Habitat volunteer Jane Cole is funding the playground construction in memory of her parents, Sylvester and Allene Smith Vavruska, who were also community volunteers with a love of children. 


Now what?

It will also take a village to turn this development into a reality. Cooper said Habitat would need a lot more volunteers and a lot more money to complete the $850,000 project. 

Seed money will hopefully be coming soon. Cooper said Habitat was gifted a 2,500-square foot home in Maggie Valley several years ago. Though it didn’t meet the requirements for a Habitat home, the organization has put some improvements into the house and it will be listed on the open market within the next week.

“When it sells, we can start building Walton Woods — that’s our seed money,” Cooper said. 

Habitat homes are tailor-built for the selected family but are usually around 1,100-square feet and cost between $85,000-$90,000 with a land purchase included. The land donation for Walton Woods helped lower the cost of such a project, but Cooper said there are new costs associated with developing a village — water and sewer infrastructure, streets and sidewalks. 

“The village concept is a great model but the only way to make it work is you really need to get the land donated or purchase it at a really low cost,” she said. 

In-kind work will bring the $850,000 price tag down a bit, but the rest will require a lot of people and fundraising. Habitat builds one or two homes a year, so this will involve ramping up efforts substantially. 

“We’ve got to recruit a lot of volunteers and raise a lot of money,” Cooper said. “We have a good amount of volunteers in place, but because we’re going to be doing more than we’ve ever done before, we need new volunteers.”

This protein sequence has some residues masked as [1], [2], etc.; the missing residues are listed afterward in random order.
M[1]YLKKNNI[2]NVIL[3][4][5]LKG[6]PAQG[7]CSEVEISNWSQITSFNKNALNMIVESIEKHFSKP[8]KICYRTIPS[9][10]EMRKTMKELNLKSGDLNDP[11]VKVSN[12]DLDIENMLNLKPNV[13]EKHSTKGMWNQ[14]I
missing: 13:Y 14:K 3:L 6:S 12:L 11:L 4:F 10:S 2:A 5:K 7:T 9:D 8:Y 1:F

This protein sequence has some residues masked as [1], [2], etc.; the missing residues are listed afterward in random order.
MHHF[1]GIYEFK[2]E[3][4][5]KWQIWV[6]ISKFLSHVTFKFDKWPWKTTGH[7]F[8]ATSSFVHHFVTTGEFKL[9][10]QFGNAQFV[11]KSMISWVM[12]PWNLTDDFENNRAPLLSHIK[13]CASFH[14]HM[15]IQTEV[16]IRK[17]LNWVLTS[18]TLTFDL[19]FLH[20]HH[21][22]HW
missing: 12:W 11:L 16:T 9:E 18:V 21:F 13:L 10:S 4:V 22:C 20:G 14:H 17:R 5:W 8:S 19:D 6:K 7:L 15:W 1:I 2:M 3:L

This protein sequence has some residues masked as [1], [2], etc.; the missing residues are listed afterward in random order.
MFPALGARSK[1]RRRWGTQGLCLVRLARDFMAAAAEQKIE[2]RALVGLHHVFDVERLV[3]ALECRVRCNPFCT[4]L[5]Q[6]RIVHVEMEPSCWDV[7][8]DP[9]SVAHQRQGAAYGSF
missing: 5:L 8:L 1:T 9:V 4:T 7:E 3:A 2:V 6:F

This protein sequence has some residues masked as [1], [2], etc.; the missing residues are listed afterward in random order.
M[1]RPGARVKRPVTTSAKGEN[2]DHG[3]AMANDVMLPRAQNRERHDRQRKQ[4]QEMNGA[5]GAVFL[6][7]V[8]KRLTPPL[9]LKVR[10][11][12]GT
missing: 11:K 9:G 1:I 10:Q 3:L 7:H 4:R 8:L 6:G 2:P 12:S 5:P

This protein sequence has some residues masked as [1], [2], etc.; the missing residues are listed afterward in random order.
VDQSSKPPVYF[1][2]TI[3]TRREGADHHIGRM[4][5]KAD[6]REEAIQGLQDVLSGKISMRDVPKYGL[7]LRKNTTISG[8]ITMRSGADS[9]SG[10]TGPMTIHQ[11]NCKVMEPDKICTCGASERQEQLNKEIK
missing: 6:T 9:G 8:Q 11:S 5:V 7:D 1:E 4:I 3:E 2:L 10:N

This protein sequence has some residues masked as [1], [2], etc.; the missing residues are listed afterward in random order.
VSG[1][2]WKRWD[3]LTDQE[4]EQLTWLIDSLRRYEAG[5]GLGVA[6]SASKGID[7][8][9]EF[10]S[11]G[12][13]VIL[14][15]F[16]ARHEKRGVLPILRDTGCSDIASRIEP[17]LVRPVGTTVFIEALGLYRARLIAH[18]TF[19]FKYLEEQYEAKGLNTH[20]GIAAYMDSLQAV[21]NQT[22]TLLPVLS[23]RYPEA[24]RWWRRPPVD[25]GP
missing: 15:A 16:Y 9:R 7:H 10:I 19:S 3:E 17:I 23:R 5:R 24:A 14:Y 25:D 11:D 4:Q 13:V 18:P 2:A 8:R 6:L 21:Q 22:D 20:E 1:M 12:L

Habitat will subcontract the work to build the foundations for the first two houses, and Cooper expects to have volunteers on site to work on construction by August. The goal is to complete three homes within a year and up to four homes the second year if the needed volunteers and money are in place. 

Habitat accepts applications in January and July each year. In January, six families applied for a home and three families will be selected in the next couple of weeks. Based on the families selected, Habitat will begin developing the specific house plans to fit their needs. 


How can you help?

Cooper said any individual or group can volunteer to help build regardless of their experience. For those who don’t want to help with construction, donations can be given to Habitat through its website, by mail or by phone. Businesses, churches and civic groups are also welcome to sponsor a home, which means volunteer hours for construction and securing funding for one particular home or a $55,000 donation. There are also other sponsorship levels available for things like roofs and driveways. 

If anyone would like more information about Habitat and its mission, Cooper said she is available to come give a presentation to anyone interested.

“We want people to know exactly what we’re doing and where their money is going,” she said “There are so many ways to get involved, but I can tell you from experience that helping build the houses is so much fun. It’s definitely a learning experience.”

For more information about Habitat or how to qualify for a Habitat home, visit